Summer is here, and with the summer hot temperatures are arriving. We already had our first heatwave of the summer and lots of reports of pets being exposed to and affected by the heat. There are even reports from BC that pets died because of heat exposure/heat stroke.
Now, we cannot change the weather (and to be honest, I enjoy the heat more than the deep freeze), but we can change the way we are helping our pets through the heat spells if needed.
The major considerations are to keep pets out of the heat. Walk them in the early morning or late at night, otherwise keep them indoors, in the coolest place possible. Not everyone has air conditioning, but shade and a fan go a long way. Misting with water also can help. Always make fresh water available. Especially short-nosed breeds like bulldogs, pugs, and relatives are heat sensitive. Because of their short noses and smaller airways, it is more difficult for them to regulate their body temperature (which in dogs is accomplished by panting, thus eliminating heat through the airways). Excessive panting in hot conditions indicates that the dog is too hot!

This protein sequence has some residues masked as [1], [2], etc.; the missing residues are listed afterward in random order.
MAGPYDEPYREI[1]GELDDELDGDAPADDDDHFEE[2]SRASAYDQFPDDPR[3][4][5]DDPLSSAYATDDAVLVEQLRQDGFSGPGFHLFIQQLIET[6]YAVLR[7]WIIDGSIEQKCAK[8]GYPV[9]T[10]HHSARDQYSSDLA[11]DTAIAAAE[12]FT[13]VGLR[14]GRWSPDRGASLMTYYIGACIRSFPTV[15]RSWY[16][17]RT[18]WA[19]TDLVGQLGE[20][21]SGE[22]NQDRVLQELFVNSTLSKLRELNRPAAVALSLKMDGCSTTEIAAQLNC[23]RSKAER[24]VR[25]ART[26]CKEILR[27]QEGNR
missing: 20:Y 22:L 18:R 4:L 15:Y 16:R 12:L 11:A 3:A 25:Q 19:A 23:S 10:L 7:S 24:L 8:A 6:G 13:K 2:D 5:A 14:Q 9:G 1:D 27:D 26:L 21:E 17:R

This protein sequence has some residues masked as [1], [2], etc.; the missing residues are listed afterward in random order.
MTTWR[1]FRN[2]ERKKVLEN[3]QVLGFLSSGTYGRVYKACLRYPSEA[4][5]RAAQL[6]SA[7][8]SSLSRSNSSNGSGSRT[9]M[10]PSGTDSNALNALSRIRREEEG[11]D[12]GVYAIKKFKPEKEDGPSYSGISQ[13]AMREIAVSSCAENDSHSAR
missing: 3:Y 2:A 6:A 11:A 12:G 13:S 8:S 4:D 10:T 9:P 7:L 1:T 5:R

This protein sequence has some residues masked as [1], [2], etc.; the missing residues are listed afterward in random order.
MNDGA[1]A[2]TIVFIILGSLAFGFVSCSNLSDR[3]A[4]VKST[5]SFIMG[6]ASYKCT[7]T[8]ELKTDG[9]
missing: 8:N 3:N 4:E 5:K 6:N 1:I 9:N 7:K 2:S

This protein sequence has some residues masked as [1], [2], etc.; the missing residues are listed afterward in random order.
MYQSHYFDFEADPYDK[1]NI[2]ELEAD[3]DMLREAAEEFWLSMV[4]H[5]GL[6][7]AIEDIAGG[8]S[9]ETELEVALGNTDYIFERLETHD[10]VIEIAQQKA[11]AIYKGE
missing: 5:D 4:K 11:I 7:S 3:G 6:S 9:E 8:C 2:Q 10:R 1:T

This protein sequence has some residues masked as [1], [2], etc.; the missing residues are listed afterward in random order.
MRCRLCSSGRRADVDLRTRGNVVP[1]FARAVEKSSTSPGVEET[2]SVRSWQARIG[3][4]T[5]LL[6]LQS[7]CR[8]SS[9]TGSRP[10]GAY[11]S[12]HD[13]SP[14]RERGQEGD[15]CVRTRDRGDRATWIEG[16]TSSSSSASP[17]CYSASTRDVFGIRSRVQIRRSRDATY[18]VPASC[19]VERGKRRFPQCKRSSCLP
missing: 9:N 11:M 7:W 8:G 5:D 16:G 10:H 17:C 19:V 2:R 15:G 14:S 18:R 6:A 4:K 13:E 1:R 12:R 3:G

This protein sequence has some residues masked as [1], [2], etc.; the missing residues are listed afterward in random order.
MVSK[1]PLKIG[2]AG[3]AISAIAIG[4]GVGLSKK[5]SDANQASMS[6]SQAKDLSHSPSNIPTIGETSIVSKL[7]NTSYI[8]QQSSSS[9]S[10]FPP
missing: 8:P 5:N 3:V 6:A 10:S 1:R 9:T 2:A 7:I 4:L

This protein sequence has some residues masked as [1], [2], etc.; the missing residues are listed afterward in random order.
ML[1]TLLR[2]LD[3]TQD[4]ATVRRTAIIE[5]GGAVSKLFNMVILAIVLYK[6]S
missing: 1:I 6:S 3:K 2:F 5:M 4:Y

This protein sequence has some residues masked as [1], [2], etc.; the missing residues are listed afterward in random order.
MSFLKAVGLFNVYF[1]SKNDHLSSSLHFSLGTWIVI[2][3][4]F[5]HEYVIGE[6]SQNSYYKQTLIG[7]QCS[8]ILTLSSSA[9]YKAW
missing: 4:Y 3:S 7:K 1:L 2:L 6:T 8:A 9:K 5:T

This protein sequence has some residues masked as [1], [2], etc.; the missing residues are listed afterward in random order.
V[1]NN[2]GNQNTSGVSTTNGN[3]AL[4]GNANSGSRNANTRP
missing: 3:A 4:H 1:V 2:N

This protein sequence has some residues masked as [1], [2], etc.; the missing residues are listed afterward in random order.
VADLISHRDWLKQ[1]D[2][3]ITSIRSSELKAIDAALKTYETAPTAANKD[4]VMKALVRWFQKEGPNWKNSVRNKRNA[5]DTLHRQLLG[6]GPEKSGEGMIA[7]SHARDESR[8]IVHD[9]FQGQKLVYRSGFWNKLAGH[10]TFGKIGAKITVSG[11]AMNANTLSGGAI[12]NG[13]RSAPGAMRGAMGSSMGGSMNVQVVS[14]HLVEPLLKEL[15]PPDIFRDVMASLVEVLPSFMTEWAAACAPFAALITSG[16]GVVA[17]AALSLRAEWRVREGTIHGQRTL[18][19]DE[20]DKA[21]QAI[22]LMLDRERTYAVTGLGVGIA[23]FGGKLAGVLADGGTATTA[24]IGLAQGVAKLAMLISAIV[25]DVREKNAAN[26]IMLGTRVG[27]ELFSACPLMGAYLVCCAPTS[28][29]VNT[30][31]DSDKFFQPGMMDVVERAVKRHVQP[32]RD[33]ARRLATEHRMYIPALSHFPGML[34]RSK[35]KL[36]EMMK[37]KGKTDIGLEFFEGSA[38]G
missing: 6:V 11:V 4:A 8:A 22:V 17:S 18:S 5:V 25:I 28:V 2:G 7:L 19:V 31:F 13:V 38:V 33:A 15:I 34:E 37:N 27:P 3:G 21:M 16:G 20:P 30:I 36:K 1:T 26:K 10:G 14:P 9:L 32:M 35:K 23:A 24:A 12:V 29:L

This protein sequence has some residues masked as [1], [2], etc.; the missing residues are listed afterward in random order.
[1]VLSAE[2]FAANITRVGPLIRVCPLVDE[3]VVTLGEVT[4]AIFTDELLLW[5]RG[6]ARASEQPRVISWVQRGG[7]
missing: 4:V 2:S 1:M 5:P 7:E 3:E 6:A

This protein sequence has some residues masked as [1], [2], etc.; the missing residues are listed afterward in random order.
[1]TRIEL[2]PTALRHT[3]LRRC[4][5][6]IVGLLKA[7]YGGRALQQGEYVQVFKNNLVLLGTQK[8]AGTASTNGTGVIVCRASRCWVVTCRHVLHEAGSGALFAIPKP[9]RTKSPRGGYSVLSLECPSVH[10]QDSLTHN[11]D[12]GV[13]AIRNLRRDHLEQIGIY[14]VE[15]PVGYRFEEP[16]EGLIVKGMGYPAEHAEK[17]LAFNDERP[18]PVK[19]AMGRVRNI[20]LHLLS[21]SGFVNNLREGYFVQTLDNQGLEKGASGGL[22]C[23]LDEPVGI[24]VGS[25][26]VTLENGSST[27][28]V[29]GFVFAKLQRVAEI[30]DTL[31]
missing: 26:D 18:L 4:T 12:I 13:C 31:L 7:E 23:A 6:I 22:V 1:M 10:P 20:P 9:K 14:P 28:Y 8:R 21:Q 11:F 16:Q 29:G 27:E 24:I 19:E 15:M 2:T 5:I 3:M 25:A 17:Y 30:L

A lot of people will provide a kid’s pool for dogs to wade or swim in – excellent, a lot of dogs will enjoy this, but make sure the water is clean!
When walking, make sure that concrete or asphalt (or any other surface) is not hot to the touch. Our pets are barefoot, and even the toughest foot pads can be damaged by heat. Burns on the feet are no fun!
Sometimes it is better to leave your pet at home. Car rides can be especially challenging in these temperatures, and of course, we all know never to leave the pet in a car by themselves, not even for a very shortstop.
Signs of overheating are: panting, drooling, gums turning from pink to red, tiredness, unresponsiveness, even seizures. If in doubt, call your veterinarian. However, prevention is always better!
Have a safe summer everyone!
By Dr. Susanne Krägeloh